shortcut/cutoff/crossout

min300

Senior Member
Iran ,( Persian)Farsi
Hi everyone,

Talking about a rout shorter than the usual one, we can use ' shortcut' , 'cutoff', 'crosscut'( according to WR dictionary).
Which of them is more common in Am and Br English? Do use any slang to mean this?

Thanks
 
  • Prairiefire

    Senior Member
    US (Midwest) - English
    In the United States, it's a shortcut.

    Neither cutoff or crosscut would be used to refer to a route shorter than the usual one.
     

    estefanos

    Senior Member
    English - USA
    Hi everyone,

    Talking about a rout shorter than the usual one, we can use ' shortcut' , 'cutoff', 'crosscut'( according to WR dictionary).
    Which of them is more common in Am and Br English? Do use any slang to mean this?

    Thanks

    Shortcut is the commonly used word.

    Where I live, in the Western US, a "cuttoff" road is a exactly shortcut road. The cuttoff roads are named for their desination or their two termini. For example, we have "Kootenai Cuttoff Road", which was originally a shortcut to Kootenai.

    Crosscut describes something that cuts or is cut across the grain, as in a saw or a piece of meat. I've never heard it used for a shortcut. A similar vierb form is common, though: "Lets cut across the field."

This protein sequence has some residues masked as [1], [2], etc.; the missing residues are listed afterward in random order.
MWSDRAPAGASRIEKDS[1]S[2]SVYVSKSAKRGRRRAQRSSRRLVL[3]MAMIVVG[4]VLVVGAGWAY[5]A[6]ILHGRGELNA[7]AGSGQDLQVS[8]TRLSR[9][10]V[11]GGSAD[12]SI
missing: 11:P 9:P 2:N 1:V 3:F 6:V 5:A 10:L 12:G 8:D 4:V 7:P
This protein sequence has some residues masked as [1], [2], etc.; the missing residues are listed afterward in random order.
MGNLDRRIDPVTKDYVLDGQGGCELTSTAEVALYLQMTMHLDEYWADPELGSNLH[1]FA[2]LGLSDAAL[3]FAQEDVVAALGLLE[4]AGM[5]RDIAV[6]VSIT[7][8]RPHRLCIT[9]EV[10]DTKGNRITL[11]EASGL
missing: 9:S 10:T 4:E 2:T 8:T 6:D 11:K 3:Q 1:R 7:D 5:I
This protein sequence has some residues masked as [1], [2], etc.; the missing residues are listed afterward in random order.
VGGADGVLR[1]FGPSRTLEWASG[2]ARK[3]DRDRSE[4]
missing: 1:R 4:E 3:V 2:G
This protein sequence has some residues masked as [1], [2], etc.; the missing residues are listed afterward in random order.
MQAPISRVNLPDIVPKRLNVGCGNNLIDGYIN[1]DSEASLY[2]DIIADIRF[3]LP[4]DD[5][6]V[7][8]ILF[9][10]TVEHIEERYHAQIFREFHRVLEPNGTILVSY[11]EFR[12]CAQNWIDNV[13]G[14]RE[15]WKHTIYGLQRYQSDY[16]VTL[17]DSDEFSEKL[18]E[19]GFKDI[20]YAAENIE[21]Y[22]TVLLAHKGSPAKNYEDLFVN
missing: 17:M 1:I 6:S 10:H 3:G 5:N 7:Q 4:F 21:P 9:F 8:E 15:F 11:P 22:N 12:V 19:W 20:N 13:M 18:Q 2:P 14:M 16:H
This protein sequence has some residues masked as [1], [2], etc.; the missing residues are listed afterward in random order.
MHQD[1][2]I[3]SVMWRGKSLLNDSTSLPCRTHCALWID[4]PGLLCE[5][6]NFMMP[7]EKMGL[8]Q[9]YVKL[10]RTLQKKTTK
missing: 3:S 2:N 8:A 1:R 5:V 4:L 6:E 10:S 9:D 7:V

min300

    Senior Member
    Iran ,( Persian)Farsi
    Shortcut is the commonly used word.

    Where I live, in the Western US, a "cuttoff" road is a exactly shortcut road. The cuttoff roads are named for their desination or their two termini. For example, we have "Kootenai Cuttoff Road", which was originally a shortcut to Kootenai.

    Crosscut describes something that cuts or is cut across the grain, as in a saw or a piece of meat. I've never heard it used for a shortcut. A similar vierb form is common, though: "Lets cut across the field."

    Thank you very much for your clear explanation.
     

    Prairiefire

    Senior Member
    US (Midwest) - English
    Well, now I've learned something, too! "Cutoff" must be a regional term from the northwestern US (Idaho? Washington?); I've never heard it before.

    I have heard the term 'take the cutoff,' but only in reference to a smaller road coming off a larger road. The 'cutoff' that I know is not necessarily a shortcut or even heading to the same destination as the larger road.
     

    JamesM

    Senior Member
    Well, now I've learned something, too! "Cutoff" must be a regional term from the northwestern US (Idaho? Washington?); I've never heard it before.

    I have heard the term 'take the cutoff,' but only in reference to a smaller road coming off a larger road. The 'cutoff' that I know is not necessarily a shortcut or even heading to the same destination as the larger road.

    I don't think it's a regionalism. It appears in more than one dictionary entry:


    American Heritage Dictionary

    2. A shortcut or bypass

    Merriam-Webster Online

    2 a : the new and relatively short channel formed when a stream cuts through the neck of an oxbow b : SHORTCUT 1 c : a channel made to straighten a stream
     
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